Consumers have more choices than ever when it comes to gadgets, including a range of options in categories that didn't even exist a few years ago. In 2014 we saw the ascension of 3D printers, smartwatches, drones, and action cameras. Cheapism.com took 10 of the most innovative products on the market and found less costly but highly rated versions of each.
The Oculus Rift, a $350 virtual reality headset, has been met with considerable hype. Not to be outdone, Samsung has produced a VR headset as well ($200) and Sony is working on one codenamed Morpheus. Google's Cardboard (yes, it's literally made out of cardboard) is a much cheaper way to experience virtual reality. The kits cost $15 to $50 and work with select smartphones and a growing number of apps.
Just a few years ago, it was hard to imagine that a reasonably priced 3D printer would be available for the masses, or even to imagine a 3D printer at all. Today, there are several low-priced options to choose from. The $800 Da Vinci 1.0 AiO from XYZPrinting comes preassembled and calibrated. You can hop on the website Thingiverse, download a digital model, and get printing right away.
A New York Times reviewer prefers a basic action camera, such as the $100 Polaroid Cube, over a $400 GoPro. GoPro's recent lineup also includes a base model, the Hero ($130), which stands out as a high-quality, low-cost video camera. Although the Hero's battery life doesn't quite stand up to competitors such as the Cube or HTC Re ($200), the camera can take a beating and keep going. The many available attachments help tailor it to any situation.
Some of the latest smartwatches aim to add style and affordability to what could otherwise be a geeky, niche item. Among them are the Asus ZenWatch ($200), Pebble Steel ($180), Motorola Moto 360 ($250), and just-announced Withings Activite Pop ($150, coming soon). Which is best? They've all received enthusiastic reviews or previews thus far, so it may come down to which style and price fits you best.
Did the hit podcast "Serial" ignite your interest in starting a podcast of your own? First things first: You need a professional mic to capture your story. Beginners don't need to go overboard and spend hundreds, though. The Blue Microphones lineup includes inexpensive mics such as Snowball ($60) and Nessie ($63). Almost all of the company's products garner positive reviews.
A high-tech collar can track your pet's location and behavior, providing an easy way to find a lost pet or just see what your dog is up to while you're out for the day. Tagg ($120) and Voyce ($299 plus $15 per month, available soon) are two much-talked-about options, but Whistle is similar and costs less ($99). Like activity monitors for people, this device sends data to an app where users can set goals for their dogs and see summaries of their daily activity.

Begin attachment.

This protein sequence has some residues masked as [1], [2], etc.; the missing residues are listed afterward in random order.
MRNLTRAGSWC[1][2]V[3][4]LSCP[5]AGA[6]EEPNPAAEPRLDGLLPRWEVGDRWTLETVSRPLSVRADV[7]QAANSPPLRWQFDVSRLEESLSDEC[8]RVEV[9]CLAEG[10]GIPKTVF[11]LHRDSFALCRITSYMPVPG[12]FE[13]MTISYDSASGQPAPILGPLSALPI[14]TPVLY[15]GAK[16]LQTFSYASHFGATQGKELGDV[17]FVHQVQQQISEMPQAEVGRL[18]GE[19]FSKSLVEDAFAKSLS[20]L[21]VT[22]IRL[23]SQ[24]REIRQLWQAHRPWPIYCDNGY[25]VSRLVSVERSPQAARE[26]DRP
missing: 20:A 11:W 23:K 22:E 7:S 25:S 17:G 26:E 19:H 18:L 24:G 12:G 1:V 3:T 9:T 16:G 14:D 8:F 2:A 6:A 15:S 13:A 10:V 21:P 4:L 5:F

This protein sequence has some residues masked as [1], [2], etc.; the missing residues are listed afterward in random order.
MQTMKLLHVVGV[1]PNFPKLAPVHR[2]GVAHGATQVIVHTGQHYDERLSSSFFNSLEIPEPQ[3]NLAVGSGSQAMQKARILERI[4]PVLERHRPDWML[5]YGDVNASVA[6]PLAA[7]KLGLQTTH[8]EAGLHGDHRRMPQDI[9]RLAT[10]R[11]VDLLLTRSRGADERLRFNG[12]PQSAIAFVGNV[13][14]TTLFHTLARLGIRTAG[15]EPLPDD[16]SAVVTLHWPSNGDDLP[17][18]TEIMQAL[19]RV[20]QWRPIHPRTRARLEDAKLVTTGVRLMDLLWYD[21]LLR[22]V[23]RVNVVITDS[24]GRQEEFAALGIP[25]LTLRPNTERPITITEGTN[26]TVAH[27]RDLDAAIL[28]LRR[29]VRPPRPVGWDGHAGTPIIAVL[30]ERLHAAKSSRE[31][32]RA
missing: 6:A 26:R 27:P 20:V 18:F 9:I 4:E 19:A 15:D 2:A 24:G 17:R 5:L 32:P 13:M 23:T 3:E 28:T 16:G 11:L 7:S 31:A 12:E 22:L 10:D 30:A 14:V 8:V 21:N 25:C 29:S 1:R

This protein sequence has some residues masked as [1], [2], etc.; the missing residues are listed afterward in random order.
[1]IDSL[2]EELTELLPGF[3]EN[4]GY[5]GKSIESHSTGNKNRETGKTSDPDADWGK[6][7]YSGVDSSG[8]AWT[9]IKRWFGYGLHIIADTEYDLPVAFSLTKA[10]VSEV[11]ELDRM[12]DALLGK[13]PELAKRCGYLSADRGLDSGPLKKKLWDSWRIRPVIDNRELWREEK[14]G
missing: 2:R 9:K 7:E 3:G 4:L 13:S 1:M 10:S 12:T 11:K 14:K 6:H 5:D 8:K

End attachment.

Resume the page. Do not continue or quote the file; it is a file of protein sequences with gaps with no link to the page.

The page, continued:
One of 2014's biggest (and perhaps most dangerous) tech gifts was a quadcopter, aka a drone. DIY kits and ready-made models cost anywhere from $20 to more than $1,000. Gizmodo identified a sweet spot of about $35 to $90 for beginners, with specifics depending on the experience and needs of the operator.
Many consumers advocate cutting the cord and switching from a cable or satellite subscription to a streaming media player. Even after buying a set-top box and subscribing to Netflix and/or Hulu, the savings are immense. Amazon, Google, and Roku have also come out with smaller streaming sticks that offer most of the capabilities of a full-fledged player for $50 or less. They're all recommended by many experts, but the Roku Streaming Stick ($49) generally wins out because of its content options and user-friendly interface.
Although audiophiles may look down on anything but the ultimate sound system, the TDK Life on Record Trek Max A34 wireless speaker ($130) is a far cry from a smartphone dock. The speaker is reasonably sized, with good sound, and water-resistant for poolside listening. It syncs to mobile devices using Bluetooth or NFC, and USB ports allow for easy charging.
LED light bulbs save money on electricity by using a lower wattage to generate the same amount of light as an incandescent or compact fluorescent light bulb. Although each LED bulb can be relatively expensive initially, buyers can break even in about a year and half -- leaving another 20 years or so of money- and energy-saving usage. The latest LED bulbs are dimmable and many cost $20 or more, but Osram's 60-watt equivalent (it draws only 8.5 watts) costs $10.